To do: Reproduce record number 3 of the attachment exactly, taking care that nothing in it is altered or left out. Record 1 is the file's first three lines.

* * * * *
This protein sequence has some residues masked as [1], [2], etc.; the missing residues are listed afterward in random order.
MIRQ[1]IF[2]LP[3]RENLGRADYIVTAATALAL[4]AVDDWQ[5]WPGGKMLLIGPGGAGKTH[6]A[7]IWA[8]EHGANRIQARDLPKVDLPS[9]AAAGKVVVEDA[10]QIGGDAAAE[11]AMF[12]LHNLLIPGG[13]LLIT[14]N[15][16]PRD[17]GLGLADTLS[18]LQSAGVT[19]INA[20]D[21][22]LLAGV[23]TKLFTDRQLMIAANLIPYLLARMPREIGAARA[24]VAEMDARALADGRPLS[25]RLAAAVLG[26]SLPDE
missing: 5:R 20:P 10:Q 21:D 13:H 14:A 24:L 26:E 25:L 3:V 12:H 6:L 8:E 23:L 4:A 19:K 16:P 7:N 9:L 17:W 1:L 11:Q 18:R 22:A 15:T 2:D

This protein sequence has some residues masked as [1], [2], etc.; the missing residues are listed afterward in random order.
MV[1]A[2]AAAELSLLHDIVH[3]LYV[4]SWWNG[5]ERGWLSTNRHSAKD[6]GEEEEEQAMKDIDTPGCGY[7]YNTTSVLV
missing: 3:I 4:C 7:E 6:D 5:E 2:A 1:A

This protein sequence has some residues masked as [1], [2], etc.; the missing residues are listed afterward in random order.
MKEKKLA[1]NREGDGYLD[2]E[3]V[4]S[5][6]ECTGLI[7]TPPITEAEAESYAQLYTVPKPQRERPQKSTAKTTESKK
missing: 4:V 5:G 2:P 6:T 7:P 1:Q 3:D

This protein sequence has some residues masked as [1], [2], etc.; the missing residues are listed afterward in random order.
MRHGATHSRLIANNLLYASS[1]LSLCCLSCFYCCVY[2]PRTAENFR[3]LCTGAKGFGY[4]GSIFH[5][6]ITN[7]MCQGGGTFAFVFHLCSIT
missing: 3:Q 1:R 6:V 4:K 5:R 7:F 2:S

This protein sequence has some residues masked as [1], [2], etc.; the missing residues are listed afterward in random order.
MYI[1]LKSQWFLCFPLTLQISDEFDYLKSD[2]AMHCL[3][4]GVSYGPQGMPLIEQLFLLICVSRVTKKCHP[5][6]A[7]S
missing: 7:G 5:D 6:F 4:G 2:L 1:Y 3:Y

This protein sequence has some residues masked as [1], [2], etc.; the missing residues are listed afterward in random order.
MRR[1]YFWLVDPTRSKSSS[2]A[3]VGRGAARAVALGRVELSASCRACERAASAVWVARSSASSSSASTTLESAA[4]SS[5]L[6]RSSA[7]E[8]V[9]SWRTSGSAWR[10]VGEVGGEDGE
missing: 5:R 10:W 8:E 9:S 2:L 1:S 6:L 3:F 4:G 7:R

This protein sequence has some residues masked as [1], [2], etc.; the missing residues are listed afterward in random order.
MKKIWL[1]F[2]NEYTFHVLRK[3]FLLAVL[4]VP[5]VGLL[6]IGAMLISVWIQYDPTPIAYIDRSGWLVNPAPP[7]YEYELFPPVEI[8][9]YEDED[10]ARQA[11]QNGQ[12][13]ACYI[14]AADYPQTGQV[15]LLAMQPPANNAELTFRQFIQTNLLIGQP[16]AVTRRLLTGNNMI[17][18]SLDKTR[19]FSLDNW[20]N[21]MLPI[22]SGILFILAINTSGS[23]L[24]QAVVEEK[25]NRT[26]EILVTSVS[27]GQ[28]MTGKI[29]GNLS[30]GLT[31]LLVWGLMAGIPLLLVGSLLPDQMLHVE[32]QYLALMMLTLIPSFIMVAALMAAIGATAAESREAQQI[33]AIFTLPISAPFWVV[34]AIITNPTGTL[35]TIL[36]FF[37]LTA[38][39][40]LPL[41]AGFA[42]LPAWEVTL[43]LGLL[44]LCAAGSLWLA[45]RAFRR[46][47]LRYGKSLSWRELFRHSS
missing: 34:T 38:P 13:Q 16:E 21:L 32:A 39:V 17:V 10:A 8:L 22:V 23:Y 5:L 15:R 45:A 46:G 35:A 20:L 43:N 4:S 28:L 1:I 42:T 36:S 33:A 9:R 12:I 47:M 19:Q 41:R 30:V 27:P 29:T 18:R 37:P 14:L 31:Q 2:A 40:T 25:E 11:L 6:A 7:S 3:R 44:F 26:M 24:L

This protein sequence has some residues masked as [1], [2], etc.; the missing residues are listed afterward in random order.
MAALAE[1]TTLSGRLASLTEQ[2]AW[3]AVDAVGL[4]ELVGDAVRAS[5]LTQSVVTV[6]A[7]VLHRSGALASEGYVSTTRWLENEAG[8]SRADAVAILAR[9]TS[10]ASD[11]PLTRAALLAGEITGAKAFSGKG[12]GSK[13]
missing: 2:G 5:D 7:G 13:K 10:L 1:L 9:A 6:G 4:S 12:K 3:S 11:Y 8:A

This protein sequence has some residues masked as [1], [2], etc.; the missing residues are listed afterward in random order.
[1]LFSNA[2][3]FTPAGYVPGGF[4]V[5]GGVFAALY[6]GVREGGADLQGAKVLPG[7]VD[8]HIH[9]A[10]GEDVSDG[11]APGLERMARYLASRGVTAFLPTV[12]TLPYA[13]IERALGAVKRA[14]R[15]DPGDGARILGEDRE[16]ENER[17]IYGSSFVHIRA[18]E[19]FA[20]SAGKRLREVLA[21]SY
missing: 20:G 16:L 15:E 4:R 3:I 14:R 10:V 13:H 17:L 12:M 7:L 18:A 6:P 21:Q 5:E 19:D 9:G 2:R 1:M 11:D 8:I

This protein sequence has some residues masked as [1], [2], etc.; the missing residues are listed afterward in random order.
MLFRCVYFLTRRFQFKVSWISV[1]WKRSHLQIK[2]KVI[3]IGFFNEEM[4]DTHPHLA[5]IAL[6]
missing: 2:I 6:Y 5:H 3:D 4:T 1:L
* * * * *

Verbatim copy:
This protein sequence has some residues masked as [1], [2], etc.; the missing residues are listed afterward in random order.
MKEKKLA[1]NREGDGYLD[2]E[3]V[4]S[5][6]ECTGLI[7]TPPITEAEAESYAQLYTVPKPQRERPQKSTAKTTESKK
missing: 4:V 5:G 2:P 6:T 7:P 1:Q 3:D